Tuesday, 28 December 2021

Little Ryan the Diesel Engine

Starting with a P S Models chassis kit, this little engine was created. The chassis was easy to build with all the parts precisely cut and finished during manufacture. Bolt studs were added to the buffer beams. It was built and painted ready for the scratch building of the body.

The body was built from 3mm and 5mm Foamex and detailed with bits and pieces I had lying around.

The engine compartment was built using 5mm Foamex and detailed with wire mesh for the grill, a rigid plastic drinks stirrer for the exhaust and a thumb tack and bead for the vent. The compartment doors were surplus bits from an IP coach kit, 'hinged' with short pieces of copper wire.

Inside the cab, the supplied AAA battery holder was fitted and cabled through to the motor. The control panel had more miscellaneous bits fitted including a power switch, power gauge and two levers to simulate direction and power (made from brass studs). The floor was scribed to represent wooden boards.

The windows were fitted with metal washers and copper wire for the hand rails.

Primed with Humbrol primer and top coated with an airbrush using Humbrol 47 (Sea Blue) before a top coat of Vallejo Matt varnish.

The name plate was made from 2mm plastikard , gloss painted before 5mm lettering from Slaters was brass painted and applied.

Ted the driver (Modeltown) had to lose 5mm before he could be fitted into the cab, so he was cut in half and glued back together before being painted.

Saturday, 7 August 2021

Coal Merchant

With all this coal needed to fuel the engines, N.Slack & Son moved in to the sidings of Giffers' End Station to supply the needs of HLR. The suppliers of the wooden hut were Modeltown and the builders were a local firm from the town.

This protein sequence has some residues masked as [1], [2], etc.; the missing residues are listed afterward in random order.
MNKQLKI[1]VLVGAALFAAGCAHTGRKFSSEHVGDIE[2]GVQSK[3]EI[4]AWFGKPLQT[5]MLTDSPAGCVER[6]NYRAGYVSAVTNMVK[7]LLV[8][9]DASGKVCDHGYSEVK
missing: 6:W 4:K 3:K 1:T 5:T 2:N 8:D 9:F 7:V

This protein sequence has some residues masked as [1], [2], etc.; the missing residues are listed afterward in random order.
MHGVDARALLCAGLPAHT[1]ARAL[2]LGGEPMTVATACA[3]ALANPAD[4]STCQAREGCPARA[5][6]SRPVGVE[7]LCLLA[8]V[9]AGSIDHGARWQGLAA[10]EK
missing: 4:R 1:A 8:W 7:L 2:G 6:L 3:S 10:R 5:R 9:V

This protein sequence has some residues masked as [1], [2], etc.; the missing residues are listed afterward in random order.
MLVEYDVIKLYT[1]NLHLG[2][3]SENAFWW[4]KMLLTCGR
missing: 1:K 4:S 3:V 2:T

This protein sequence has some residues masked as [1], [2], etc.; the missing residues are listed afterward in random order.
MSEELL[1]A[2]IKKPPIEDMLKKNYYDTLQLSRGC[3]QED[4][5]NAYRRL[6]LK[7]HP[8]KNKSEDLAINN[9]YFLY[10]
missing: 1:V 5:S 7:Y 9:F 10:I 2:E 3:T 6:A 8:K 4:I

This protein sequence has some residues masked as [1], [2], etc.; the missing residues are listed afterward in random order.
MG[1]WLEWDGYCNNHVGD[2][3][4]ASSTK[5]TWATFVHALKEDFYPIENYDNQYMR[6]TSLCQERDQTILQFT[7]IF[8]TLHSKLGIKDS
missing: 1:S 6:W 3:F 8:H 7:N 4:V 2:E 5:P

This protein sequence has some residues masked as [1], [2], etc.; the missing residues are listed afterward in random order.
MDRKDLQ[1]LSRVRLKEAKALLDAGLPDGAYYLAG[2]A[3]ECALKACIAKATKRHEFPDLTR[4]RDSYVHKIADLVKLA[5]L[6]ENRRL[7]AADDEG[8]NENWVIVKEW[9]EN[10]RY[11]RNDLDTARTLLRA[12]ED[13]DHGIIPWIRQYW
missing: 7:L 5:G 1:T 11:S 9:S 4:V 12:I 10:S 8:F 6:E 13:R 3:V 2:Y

Humbrol acrylics were applied by Homestyal Decorating Services, finished with a matt coating of varnish.

The staging/platform for the building was designed and built using Foamex.

After drawing the contour of the track on a piece of paper, the shape was transposed to the Foamex board.

The brick walls were created using two pieces of 5mm board stuck together and etched with the outline of bricks. Same for the under platform sections.

The coping stones slightly wider than the 10mm walls.
All platform paint used was Reeves acrylic. The platform edge was left, unpainted.

All finished off with a matt coating of varnish.

Sunday, 17 January 2021

You can never have enough people

One of the railways IP Engineering coaches came into the workshop recently for some routine maintenance. As this included roof repairs, the team decided that it was a good opportunity to invite patrons of HLR to ride the refurbished coach.

So they needed their Sunday best, as well as Jane, who needed some new overalls, courtesy of Modeltown!

Thursday, 16 July 2020

Katie joins the HLR fleet

Waiting for the signal at Giffers' End siding.

Pulling in to Giffers' End station.

Giffers' End.

Giffers' End.
Dramatic entrance!

After arriving from Yorkshire last week, Katie completed her service and pre-operational checks with HLR.

Wednesday, 1 April 2020

Low Level Signal Box

A signal box was commissioned for the operation of the high and low cross section. Modeltown was just the company to supply the building (Kit 12A).

The four walls were glued together squarely before they were primed, together with the one piece base.

Humbrol Blue Grey (79) was applied first to the slate followed by a heavy dabbing of Reeves Mars Black. The woodwork was painted with Tamiya X7 Red and Humbrol White 22.

In addition to the supplied internal bits and pieces, a shelf was fitted below the windows for Wayne the signalman, to rest his daily mug of coffee.